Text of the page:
THE hidden deal that persuaded Kurt Tippett to remain an Adelaide Crow could halt the AFL career of club chief executive Steven Trigg and remove Tippett's right to play the game during his prime after both men were charged on Monday night with serious rule breaches.
AFL football operations chief Adrian Anderson also charged Adelaide's retired former football operations boss John Reid – who signed the unlawful letter in 2009 – and the club, which fears expulsion from one and up to four national drafts.
Tippett, Trigg and Reid, along with Crows chairman Rob Chapman and his board, will face the AFL Commission next Monday in a hearing which could last two days.
The AFL's decision to charge individual club officials over the Tippett affair does not bode well for the Melbourne Football Club, which is being investigated for a plan to deliberately lose games.
Melbourne looks certain to take part in the 2012 national draft, from which Adelaide will almost certainly be rubbed out, because the Demons tanking investigation is far from complete and – unlike Adelaide – Melbourne is threatening to mount a defence against any charges.
Tippett, Trigg, Reid and the Crows have been charged with draft tampering and breaches of the league's salary cap rules. Anderson wrote to all three men and the Crows: "Contrary to Rule 17 of the Rules, in or about September and October 2009, you engaged in conduct prejudicial to the Draft."
The second charge states: "Contrary to Rule 17 of the Rules, between September 2009 and October 2012, you engaged in conduct in breach of the Total Player Payments provisions in the Rules."
Under the AFL rules, Adelaide faces a hefty minimum six-figure fine and a ban from the national draft. The Carlton 2002 precedent would indicate that two national drafts would be a more likely maximum punishment.
Tippett, who still remains hopeful of playing for Sydney but could be taken by the Giants in the pre-season draft, faces a lengthy deregistration and a heavy fine. Trigg could be removed from his AFL club role and fined, while Reid, who no longer works in football full-time, faces a heavy fine.
The former football boss has already had his reputation damaged after the complexities of the Tippett side deal were revealed.
Chapman only learnt on Monday night of the charges' detail and had no comment. The club said in a statement: "Throughout the past three years and the recent trading period it was always the club's intention to comply fully with all AFL rules on the draft and player payments.
"The club draws attention to its exemplary record and reputation of total and willing compliance with all AFL rules that govern the draft and total player payments over the past 22 years. We have the highest regard for those rules and the reason that they exist."
Although Trigg remained silent about the deal for three years, the Crows on Monday night continued to claim that it was their decision to come forward and co-operate which led to the AFL investigation.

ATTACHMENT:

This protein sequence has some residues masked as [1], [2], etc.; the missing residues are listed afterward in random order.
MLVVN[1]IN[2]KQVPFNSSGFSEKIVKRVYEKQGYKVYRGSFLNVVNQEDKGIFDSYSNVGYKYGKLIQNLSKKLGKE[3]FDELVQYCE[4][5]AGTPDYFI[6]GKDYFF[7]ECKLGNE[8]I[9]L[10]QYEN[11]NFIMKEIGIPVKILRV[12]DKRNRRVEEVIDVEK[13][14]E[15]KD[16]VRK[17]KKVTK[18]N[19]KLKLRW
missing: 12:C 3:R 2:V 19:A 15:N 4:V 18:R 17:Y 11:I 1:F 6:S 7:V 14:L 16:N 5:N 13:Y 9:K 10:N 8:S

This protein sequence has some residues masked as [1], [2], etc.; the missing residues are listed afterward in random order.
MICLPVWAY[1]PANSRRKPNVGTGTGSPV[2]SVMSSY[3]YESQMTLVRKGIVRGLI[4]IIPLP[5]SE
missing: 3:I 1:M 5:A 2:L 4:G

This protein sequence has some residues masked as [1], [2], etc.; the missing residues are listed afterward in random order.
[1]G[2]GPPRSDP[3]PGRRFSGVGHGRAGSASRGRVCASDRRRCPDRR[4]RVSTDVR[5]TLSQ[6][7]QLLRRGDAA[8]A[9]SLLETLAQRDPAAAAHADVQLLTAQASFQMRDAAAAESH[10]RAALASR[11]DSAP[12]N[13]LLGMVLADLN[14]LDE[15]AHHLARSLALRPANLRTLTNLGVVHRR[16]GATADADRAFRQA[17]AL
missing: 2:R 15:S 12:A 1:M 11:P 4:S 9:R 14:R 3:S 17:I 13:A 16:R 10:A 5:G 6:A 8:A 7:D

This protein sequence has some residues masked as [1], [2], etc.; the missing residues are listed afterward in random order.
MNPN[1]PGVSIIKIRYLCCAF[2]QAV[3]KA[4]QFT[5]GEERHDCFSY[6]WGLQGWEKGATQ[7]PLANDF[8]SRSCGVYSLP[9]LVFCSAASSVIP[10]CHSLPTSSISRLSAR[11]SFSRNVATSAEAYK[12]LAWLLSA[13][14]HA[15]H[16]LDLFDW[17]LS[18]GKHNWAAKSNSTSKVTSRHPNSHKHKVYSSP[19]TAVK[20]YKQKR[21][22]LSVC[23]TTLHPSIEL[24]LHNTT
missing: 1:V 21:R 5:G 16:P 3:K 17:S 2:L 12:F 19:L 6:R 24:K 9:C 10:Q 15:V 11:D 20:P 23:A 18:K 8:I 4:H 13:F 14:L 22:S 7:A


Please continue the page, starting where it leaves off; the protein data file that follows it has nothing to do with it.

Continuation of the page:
The AFL's legal team contacted Tippett, Reid and Trigg and the Crows' board on Monday night to summon them to next week's commission talks on the eve of the 2012 draft. The good news for Adelaide, which would have had its first pick at No.20, is that it is well placed for next season even without a choice in this year's draft. Last year it secured 17-year-old Brad Crouch – a player worthy of a top five pick this year.
Adelaide is expected to plead guilty after promising it would release Tippett to the club of his choice at the end of his contract for a second-round draft pick and also to playing some role in suggesting third-party agreements worth $200,000.
The club is understood to be working on an impassioned bid to minimise its punishment. Tippett's manager, Peter Blucher, is not covered by AFL rules and is expected to come before the AFL Players Association's player agents board. The AFLPA indicated it would not deal with Blucher until after next week's commission hearing. He also faces deregistration.
Tippett's last game for Adelaide came in the club's narrow 2012 preliminary final loss to Hawthorn. Last month he was on the verge of signing a four-year $4 million deal with Sydney before the issue of Swans player Jesse White prevented a deal from taking place.
Trigg and Chapman admitted the secret agreement to the AFL but will next week claim it was not intentionally secretive and was undertaken at a time when the rules governing third-party agreements were less defined.
The Adelaide board has always said it had no knowledge of the secret agreement first revealed by Fairfax Media and that only Trigg and his former football boss Reid knew of its existence.
Sydney has kept in constant contact with a devastated Tippett, who was the highest-paid player at Adelaide over the past three years after a deal that led to Reid's admission: "We sold our soul when we did that deal."
Reid's regret was more linked to the fact the young and largely unproven player earned an annual $700,000. He has continued to claim that no salary cap cheating was involved.
Tippett has lodged a legal claim against Adelaide for inducing him to enter into an unlawful agreement with the club – an agreement struck in a bid to prevent the then 22-year-old from committing to Gold Coast. That claim remains on hold until next week's hearings have been completed. The AFL investigation into the Crows was completed last week after Anderson's investigative team finished its exhaustive search through the club's files and computer records.